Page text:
My daughter’s fourth birthday is coming up soon. A few days ago as we were driving home from school, I asked her what type of presents she might like for her birthday. I knew the grandparents and great-grandparents would soon be asking so I’d better get some ideas.
That’s what she said. Guns.
Until that moment, I didn’t even think she knew what guns were. As I sat in stunned silence, she said, “But don’t worry, Mom. I won’t kill anything.”
You won’t kill anything??! Whaatt? Despite her attempt to soothe me, that made me even more alarmed. As far as I know, she has never watched any movie or television shows with guns. We don’t own guns, and we don’t want them. Exposure to guns and violence simply isn’t part of our lives (or so I thought). I can only guess that she’s had some conversations on the playground with kids who have older siblings.
No matter how she came across this knowledge, the fact of the matter is, I can’t escape this reality. Our kids will at some time in their lives be exposed to guns and violence through television, video games and movies. While I don’t think it’s too much to ask that a 4-year-old be permitted to maintain the innocence of her childhood, I knew that this conversation would come sooner or later.
A lot of parents might shrug and say, what’s the big deal? So what if your kid likes to play with pretend guns? But, here’s why it’s a big deal to me.
Research shows that merely the sight of guns increases aggression.
If my child knows what guns are and how they are used, she has obviously seen some type of gun (real or fake, in real life or on television) or seen someone simulate its use. There have been a multitude of studies conducted over the last several decades that have come to the same conclusion: merely the sight of a weapon can increase a person’s aggression. It’s called “the weapons effect.” The weapons effect holds true even without the backdrop of violence. When a person sees a weapon or even hears words associated with weapons, the likelihood of aggression increases.
Research shows violence in television and movies increases aggression
It’s also been well-documented that violence seen on television and other visual media can increase a child’s aggression. The evidence that exposure to violence profoundly affects children is so overwhelming, in fact, that six of the most prominent public health organizations (including the American Medical Association and the American Academy of Pediatrics) agree:
“The conclusion of the public health community, based on over 30 years of research, is that viewing entertainment violence can lead to increases in aggressive attitudes, values and behavior, particularly in children.”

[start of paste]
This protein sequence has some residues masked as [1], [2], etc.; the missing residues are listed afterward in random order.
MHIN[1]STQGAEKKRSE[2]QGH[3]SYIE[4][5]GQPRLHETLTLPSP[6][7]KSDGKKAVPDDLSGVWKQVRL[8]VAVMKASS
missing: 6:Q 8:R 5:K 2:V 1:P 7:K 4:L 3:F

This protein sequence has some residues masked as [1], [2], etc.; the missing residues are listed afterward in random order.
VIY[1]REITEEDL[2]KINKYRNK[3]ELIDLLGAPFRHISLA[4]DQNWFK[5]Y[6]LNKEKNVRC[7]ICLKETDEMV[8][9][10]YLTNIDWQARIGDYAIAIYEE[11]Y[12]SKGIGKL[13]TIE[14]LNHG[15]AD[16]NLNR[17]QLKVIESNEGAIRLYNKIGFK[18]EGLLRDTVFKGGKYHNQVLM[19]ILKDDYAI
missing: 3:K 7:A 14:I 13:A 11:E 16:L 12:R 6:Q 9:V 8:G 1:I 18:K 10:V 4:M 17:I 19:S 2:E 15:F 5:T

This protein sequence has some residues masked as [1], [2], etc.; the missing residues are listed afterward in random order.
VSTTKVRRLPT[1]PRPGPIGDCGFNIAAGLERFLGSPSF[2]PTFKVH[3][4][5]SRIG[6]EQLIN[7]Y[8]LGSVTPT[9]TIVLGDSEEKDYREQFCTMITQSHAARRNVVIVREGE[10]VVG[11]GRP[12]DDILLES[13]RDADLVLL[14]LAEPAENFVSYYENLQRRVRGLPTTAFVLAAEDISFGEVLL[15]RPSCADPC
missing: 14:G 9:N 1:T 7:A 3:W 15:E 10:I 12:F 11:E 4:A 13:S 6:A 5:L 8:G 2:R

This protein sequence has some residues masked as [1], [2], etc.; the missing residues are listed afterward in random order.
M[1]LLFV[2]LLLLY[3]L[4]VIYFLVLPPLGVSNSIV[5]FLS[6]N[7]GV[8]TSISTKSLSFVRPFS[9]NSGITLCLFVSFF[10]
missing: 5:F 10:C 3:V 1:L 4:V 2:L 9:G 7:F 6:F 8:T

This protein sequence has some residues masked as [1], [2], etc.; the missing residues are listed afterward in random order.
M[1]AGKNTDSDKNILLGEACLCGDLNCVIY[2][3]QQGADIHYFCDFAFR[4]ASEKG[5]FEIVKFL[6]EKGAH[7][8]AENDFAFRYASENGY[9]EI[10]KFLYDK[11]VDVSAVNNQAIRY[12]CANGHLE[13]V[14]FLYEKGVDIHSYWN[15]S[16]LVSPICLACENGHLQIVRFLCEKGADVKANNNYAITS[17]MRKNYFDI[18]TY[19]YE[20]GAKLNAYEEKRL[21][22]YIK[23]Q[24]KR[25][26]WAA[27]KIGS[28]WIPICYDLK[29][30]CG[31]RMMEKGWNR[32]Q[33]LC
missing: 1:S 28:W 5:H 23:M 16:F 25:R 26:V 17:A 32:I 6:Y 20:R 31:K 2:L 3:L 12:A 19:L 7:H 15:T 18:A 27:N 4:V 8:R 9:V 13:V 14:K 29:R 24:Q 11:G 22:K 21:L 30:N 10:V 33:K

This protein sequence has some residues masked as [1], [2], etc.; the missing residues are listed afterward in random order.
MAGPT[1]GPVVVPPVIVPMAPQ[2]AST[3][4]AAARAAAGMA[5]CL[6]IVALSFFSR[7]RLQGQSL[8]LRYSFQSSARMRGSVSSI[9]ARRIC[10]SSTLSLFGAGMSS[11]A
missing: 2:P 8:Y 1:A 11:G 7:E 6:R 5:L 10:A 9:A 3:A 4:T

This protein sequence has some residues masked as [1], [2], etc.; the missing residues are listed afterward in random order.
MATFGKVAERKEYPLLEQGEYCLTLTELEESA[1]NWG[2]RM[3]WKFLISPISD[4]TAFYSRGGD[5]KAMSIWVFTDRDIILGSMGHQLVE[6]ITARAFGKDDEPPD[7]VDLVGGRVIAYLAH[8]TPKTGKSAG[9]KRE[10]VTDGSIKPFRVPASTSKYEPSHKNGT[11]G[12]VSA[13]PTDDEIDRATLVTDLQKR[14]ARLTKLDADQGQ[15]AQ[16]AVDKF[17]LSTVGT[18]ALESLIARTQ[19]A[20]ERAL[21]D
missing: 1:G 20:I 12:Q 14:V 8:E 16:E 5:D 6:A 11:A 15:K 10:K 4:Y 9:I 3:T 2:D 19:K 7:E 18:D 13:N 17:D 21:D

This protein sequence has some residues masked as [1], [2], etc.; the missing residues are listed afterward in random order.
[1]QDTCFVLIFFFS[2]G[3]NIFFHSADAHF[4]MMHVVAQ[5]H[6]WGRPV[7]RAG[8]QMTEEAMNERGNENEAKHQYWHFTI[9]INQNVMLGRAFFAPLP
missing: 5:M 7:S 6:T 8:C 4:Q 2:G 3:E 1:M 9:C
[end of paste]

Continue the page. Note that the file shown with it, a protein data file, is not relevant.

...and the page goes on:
Guns and violence in television and movies has increased dramatically
A recent study in the journal Pediatrics determined that violence in films has more than doubled since 1950. The incidence of gun violence in PG-13 films has more than tripled since the rating was first introduced in 1985. Even more surprising is the finding that since 2009, PG-13 movies have contained even more violence than R-rated movies.
What does this mean? It means that our kids’ world is saturated with images of guns and depictions of violence. We aren’t imagining it; things are worse than when we were young. It also means that our tweens and teens are being bombarded with images and storylines that make them think that weapons and violence are viable means of solving their problems.
What should we do?
Most of us would probably agree, there’s little chance of being able to shield our children completely. I can control most of what my 4-year-old experiences, but I can only imagine trying to explain to a teenager why they can’t see a PG-13 movie. It’s the acceptable norm in our society.
However, it does seem prudent to try and limit their exposure and to ensure that their viewing habits are age-appropriate. Check out Common Sense Media for reviews and age recommendations for your child’s entertainment.
Since we can’t totally eliminate the influence of television, video games and movies on our kids, the next best thing is to talk about it. Watch these movies with your kids, and when you see instances of movie characters resorting to violence as the answer to their frustrations, point it out.
Talk about the way fictional characters deal with these things and how that is completely different than the way things should be handled in real life. The more you can show your kids that movies aren’t real life (even though they look like it), the more they can understand that their actions shouldn’t be the same as what they see in the movies.
Don’t let movies and television be the only voices in your children’s heads. Make sure they hear yours, too.